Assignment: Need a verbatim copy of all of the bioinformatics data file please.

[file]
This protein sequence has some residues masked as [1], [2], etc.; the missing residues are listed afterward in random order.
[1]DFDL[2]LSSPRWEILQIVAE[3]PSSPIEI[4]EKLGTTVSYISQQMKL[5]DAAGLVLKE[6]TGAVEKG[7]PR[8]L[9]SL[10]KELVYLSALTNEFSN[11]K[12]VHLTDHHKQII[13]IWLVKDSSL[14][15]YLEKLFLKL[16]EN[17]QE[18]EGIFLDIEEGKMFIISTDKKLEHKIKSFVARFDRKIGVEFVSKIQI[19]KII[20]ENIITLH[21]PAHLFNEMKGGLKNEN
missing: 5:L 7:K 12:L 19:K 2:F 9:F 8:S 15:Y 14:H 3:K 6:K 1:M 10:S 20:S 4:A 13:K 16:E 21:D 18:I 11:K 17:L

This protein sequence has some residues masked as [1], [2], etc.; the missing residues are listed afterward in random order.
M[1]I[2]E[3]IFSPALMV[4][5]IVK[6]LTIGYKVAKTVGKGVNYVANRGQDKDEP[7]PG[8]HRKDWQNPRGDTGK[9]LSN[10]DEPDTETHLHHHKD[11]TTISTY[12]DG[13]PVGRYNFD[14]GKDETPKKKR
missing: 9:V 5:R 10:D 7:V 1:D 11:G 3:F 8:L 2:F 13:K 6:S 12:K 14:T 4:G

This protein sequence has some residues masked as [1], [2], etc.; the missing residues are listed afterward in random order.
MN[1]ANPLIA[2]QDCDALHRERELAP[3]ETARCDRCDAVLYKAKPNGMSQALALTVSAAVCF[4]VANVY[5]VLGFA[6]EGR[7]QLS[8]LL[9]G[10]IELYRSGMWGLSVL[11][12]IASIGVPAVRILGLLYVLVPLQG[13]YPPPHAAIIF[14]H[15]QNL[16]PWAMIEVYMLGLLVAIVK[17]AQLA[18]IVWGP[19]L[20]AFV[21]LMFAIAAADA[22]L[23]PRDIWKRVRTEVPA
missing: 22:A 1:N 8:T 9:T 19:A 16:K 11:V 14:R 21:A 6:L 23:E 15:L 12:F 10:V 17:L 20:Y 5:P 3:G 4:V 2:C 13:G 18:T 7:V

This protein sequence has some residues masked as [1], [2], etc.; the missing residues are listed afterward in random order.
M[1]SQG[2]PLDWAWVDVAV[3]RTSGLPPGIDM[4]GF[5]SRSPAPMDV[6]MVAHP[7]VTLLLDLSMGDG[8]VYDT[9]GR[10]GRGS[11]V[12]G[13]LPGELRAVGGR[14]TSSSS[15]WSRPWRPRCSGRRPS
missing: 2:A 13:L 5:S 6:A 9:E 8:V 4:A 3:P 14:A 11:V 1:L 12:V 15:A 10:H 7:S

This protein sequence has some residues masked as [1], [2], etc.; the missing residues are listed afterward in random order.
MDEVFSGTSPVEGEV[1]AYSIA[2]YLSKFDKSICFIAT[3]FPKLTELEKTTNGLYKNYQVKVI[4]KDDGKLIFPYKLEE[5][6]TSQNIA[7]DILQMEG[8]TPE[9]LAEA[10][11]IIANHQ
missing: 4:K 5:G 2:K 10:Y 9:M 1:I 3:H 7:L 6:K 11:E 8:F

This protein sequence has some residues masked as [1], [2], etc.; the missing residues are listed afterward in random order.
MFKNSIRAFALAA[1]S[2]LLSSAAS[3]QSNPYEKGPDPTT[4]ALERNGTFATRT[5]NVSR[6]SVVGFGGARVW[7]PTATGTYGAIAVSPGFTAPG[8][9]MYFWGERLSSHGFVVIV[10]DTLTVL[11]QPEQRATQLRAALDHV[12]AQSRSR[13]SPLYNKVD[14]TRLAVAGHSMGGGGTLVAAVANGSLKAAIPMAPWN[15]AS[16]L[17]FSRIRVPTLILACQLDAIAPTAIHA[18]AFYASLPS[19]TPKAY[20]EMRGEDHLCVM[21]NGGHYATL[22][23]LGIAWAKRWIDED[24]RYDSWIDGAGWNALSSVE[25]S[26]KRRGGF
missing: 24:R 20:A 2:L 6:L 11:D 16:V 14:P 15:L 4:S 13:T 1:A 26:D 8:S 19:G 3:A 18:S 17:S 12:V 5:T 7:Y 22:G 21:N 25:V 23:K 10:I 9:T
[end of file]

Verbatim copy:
This protein sequence has some residues masked as [1], [2], etc.; the missing residues are listed afterward in random order.
[1]DFDL[2]LSSPRWEILQIVAE[3]PSSPIEI[4]EKLGTTVSYISQQMKL[5]DAAGLVLKE[6]TGAVEKG[7]PR[8]L[9]SL[10]KELVYLSALTNEFSN[11]K[12]VHLTDHHKQII[13]IWLVKDSSL[14][15]YLEKLFLKL[16]EN[17]QE[18]EGIFLDIEEGKMFIISTDKKLEHKIKSFVARFDRKIGVEFVSKIQI[19]KII[20]ENIITLH[21]PAHLFNEMKGGLKNEN
missing: 5:L 7:K 12:L 19:K 2:F 9:F 8:S 15:Y 14:H 3:K 6:K 1:M 10:S 20:S 4:A 13:K 16:E 21:D 18:I 11:K 17:L

This protein sequence has some residues masked as [1], [2], etc.; the missing residues are listed afterward in random order.
M[1]I[2]E[3]IFSPALMV[4][5]IVK[6]LTIGYKVAKTVGKGVNYVANRGQDKDEP[7]PG[8]HRKDWQNPRGDTGK[9]LSN[10]DEPDTETHLHHHKD[11]TTISTY[12]DG[13]PVGRYNFD[14]GKDETPKKKR
missing: 9:V 5:R 10:D 7:V 1:D 11:G 3:F 8:L 2:F 13:K 6:S 12:K 14:T 4:G

This protein sequence has some residues masked as [1], [2], etc.; the missing residues are listed afterward in random order.
MN[1]ANPLIA[2]QDCDALHRERELAP[3]ETARCDRCDAVLYKAKPNGMSQALALTVSAAVCF[4]VANVY[5]VLGFA[6]EGR[7]QLS[8]LL[9]G[10]IELYRSGMWGLSVL[11][12]IASIGVPAVRILGLLYVLVPLQG[13]YPPPHAAIIF[14]H[15]QNL[16]PWAMIEVYMLGLLVAIVK[17]AQLA[18]IVWGP[19]L[20]AFV[21]LMFAIAAADA[22]L[23]PRDIWKRVRTEVPA
missing: 22:A 1:N 8:T 9:T 19:A 16:K 11:V 14:R 21:A 6:L 23:E 15:L 12:F 10:V 17:L 20:Y 5:P 3:G 4:V 2:C 13:G 18:T 7:V

This protein sequence has some residues masked as [1], [2], etc.; the missing residues are listed afterward in random order.
M[1]SQG[2]PLDWAWVDVAV[3]RTSGLPPGIDM[4]GF[5]SRSPAPMDV[6]MVAHP[7]VTLLLDLSMGDG[8]VYDT[9]GR[10]GRGS[11]V[12]G[13]LPGELRAVGGR[14]TSSSS[15]WSRPWRPRCSGRRPS
missing: 2:A 13:L 5:S 6:A 9:E 8:V 4:A 3:P 14:A 11:V 1:L 12:V 15:A 10:H 7:S

This protein sequence has some residues masked as [1], [2], etc.; the missing residues are listed afterward in random order.
MDEVFSGTSPVEGEV[1]AYSIA[2]YLSKFDKSICFIAT[3]FPKLTELEKTTNGLYKNYQVKVI[4]KDDGKLIFPYKLEE[5][6]TSQNIA[7]DILQMEG[8]TPE[9]LAEA[10][11]IIANHQ
missing: 4:K 5:G 2:K 10:Y 9:M 1:I 3:H 7:L 6:K 11:E 8:F

This protein sequence has some residues masked as [1], [2], etc.; the missing residues are listed afterward in random order.
MFKNSIRAFALAA[1]S[2]LLSSAAS[3]QSNPYEKGPDPTT[4]ALERNGTFATRT[5]NVSR[6]SVVGFGGARVW[7]PTATGTYGAIAVSPGFTAPG[8][9]MYFWGERLSSHGFVVIV[10]DTLTVL[11]QPEQRATQLRAALDHV[12]AQSRSR[13]SPLYNKVD[14]TRLAVAGHSMGGGGTLVAAVANGSLKAAIPMAPWN[15]AS[16]L[17]FSRIRVPTLILACQLDAIAPTAIHA[18]AFYASLPS[19]TPKAY[20]EMRGEDHLCVM[21]NGGHYATL[22][23]LGIAWAKRWIDED[24]RYDSWIDGAGWNALSSVE[25]S[26]KRRGGF
missing: 24:R 20:A 2:L 6:L 11:D 16:V 14:P 15:L 4:S 13:T 1:A 26:D 8:S 19:G 3:A 18:S 17:S 12:V 5:T 7:Y 22:G 21:N 25:V 23:K 10:I 9:T